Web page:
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The World in a Capsule

Vending machines are a ubiquitous feature of urban life in Japan. A specific type of outlet, known as gachapon, has been selling toys enclosed in plastic capsules to children for decades, often themed around cartoon and video game characters, allowing keen young collectors to gather entire sets.

A new craze sweeping the country, however, has taken hold among adults. Starting in 2012, when toymaker Kitan Club came up with Fuchiko, a miniature woman dressed in the austere uniform of the so-called O.L. (or office lady), an increasing number of both large and small toymakers have started to produce a vast range of miniaturised items to surprise and delight the mainly female customer base.

Popularised through social media and a Japanese penchant for whimsy, the items inside the capsules often aim to be as mundane as possible. From air-conditioner units and coin-operated lockers to water coolers and meal-boxes - no design is too banal to make the ever increasing line-up of gachapon toys on offer from Japan's 600,000 vending machines.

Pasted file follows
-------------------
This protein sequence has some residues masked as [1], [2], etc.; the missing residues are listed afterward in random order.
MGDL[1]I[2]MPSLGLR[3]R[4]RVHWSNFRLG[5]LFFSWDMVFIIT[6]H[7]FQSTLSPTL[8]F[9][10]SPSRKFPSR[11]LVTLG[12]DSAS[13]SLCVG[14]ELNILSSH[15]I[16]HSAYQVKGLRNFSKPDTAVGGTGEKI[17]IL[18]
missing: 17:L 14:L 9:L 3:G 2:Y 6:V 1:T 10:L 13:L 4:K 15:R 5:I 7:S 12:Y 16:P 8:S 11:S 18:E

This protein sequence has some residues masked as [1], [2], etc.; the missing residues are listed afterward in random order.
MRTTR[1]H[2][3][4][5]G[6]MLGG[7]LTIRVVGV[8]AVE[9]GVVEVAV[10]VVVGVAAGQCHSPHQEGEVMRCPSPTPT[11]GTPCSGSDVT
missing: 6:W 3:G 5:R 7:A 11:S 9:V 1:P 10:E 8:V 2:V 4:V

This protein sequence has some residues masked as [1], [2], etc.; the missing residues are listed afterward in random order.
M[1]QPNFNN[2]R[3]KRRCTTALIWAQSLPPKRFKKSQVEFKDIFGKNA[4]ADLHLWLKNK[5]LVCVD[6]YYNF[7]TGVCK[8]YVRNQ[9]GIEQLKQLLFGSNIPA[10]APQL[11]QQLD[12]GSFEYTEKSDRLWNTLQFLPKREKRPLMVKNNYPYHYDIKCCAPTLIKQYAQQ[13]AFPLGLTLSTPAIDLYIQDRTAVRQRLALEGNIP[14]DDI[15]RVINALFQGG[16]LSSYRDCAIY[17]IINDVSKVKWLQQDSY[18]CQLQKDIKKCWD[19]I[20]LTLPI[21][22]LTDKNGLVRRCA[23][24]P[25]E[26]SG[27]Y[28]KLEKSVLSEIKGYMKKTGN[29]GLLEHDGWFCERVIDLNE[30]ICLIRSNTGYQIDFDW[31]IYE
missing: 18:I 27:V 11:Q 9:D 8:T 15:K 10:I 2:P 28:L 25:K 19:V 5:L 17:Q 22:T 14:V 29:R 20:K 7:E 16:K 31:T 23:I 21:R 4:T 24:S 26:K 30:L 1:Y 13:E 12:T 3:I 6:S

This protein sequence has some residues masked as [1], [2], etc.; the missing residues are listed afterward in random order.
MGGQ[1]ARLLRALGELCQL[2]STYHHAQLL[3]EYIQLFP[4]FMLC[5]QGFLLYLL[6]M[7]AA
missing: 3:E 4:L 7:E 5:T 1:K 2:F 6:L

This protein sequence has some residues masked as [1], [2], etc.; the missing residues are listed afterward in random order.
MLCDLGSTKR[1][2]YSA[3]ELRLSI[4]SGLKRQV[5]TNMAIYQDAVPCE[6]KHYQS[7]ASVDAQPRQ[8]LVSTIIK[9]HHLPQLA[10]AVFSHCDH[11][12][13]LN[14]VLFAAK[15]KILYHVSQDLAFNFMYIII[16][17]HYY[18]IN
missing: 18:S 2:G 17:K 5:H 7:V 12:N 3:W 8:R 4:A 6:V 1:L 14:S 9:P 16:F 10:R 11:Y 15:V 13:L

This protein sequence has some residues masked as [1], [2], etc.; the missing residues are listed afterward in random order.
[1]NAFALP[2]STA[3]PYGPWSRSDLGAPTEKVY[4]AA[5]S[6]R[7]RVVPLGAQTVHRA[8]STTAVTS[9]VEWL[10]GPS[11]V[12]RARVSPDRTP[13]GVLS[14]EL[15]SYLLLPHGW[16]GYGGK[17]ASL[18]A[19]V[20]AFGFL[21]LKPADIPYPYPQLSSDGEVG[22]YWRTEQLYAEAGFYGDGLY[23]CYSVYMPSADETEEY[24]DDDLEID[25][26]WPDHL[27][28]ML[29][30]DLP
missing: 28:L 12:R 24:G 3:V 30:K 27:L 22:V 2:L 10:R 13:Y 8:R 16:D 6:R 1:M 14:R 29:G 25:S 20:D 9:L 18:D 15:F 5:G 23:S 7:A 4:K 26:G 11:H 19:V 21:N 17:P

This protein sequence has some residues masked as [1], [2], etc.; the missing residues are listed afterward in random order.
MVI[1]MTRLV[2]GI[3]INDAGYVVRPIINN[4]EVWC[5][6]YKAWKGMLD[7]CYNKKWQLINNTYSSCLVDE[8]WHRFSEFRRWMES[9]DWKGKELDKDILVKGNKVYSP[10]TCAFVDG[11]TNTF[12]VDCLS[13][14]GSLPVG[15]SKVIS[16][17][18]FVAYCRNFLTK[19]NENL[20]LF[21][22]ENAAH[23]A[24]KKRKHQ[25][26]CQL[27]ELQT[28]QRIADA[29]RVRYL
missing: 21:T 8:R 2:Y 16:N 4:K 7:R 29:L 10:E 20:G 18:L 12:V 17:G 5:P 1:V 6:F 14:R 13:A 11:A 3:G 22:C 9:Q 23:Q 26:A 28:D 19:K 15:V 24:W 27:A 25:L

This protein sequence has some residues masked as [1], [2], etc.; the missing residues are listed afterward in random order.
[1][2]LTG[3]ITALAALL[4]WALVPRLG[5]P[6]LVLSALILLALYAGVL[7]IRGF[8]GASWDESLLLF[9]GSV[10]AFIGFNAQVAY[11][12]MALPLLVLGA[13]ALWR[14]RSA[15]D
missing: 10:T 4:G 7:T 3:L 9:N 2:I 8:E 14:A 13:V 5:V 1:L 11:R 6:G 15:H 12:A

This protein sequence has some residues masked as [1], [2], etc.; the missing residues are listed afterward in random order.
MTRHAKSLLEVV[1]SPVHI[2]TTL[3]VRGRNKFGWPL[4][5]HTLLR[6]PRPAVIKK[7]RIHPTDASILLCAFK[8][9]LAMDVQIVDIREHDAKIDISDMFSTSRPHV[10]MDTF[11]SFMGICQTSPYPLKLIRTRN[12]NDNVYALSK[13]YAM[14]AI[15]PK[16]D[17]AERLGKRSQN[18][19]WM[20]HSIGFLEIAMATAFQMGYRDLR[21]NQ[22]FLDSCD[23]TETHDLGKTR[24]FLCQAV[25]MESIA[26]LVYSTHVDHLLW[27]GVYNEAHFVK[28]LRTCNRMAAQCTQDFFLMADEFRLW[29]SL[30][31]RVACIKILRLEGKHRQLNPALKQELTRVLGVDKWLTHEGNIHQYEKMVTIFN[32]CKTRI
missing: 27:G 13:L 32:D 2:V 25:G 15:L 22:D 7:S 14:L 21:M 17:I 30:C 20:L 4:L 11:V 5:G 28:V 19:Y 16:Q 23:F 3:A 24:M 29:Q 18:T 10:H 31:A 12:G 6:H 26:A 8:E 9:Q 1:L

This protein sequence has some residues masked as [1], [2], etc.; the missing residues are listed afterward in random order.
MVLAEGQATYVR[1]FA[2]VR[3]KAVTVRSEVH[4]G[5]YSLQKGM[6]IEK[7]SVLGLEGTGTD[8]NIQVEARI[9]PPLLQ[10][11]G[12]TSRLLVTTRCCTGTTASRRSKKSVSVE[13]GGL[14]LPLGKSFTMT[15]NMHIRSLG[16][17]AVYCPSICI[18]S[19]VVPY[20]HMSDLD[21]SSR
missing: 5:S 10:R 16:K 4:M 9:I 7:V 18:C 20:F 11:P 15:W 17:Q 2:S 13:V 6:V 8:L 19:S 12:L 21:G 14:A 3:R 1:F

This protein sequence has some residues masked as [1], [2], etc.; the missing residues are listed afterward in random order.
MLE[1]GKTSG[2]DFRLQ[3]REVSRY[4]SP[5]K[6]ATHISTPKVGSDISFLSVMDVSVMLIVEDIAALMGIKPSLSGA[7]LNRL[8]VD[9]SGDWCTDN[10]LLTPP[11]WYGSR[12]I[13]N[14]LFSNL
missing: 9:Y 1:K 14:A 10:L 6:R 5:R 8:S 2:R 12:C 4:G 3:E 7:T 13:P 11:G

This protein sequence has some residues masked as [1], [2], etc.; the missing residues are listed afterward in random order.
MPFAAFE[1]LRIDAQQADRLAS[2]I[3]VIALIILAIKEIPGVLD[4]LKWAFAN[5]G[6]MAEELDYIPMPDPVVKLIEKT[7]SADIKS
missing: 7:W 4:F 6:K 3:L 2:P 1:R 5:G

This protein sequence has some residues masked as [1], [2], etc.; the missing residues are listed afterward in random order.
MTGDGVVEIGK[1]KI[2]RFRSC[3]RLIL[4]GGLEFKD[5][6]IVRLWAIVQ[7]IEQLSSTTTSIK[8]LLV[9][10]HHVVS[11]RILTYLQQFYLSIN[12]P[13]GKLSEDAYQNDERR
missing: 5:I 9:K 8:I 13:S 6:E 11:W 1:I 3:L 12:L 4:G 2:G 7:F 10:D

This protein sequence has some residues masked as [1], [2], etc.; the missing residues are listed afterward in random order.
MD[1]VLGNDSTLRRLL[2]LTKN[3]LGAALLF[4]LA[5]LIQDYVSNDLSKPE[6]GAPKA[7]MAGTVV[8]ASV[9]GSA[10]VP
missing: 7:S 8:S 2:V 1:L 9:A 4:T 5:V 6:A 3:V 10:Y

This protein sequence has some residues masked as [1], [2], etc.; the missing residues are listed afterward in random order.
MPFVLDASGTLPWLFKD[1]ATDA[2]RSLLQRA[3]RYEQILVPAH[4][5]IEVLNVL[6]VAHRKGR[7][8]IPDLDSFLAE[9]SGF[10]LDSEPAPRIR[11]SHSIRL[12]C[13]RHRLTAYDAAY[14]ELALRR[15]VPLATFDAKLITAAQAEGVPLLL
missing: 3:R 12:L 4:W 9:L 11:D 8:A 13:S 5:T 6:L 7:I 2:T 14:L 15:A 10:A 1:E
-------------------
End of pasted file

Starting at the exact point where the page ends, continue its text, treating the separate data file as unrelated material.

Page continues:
According to Yoshiaki Yamanishi, the CEO of Toys Cabin, one of the main players in the gachapon market, his business is not about sales. The desired mark of success is a customer flummoxed by the choice of item and its mundanity.

The market in gachapon is now worth around $ 360 million a year, giving many smaller companies and designers the opportunity to offer their wares for distribution. Aside from the countless vending machines across the country there are now 'department stores', including a store opened by Bandai, another major player, in Tokyo which is in the Guinness Book of Records as the world's largest with 3,000 machines.

The toys' appeal is partly the element of surprise. The vending machines dispense random capsules and every purchase is a lottery. For the manufacturers this means that they have to keep up a steady supply of new and different miniatures. Margins are tight and many larger corporations use gachapons as loss leaders to popularise their brand.

One company - Toy Spirits - started by the Keita Nishimura specialises in usable items. Toy Spirits' water cooler has been approved by the health regulator and the shaved ice machine actually makes edible ice, syrup not included.

Noriko Hayashi met some of aficionados who delight in the miniature world of gachapon.
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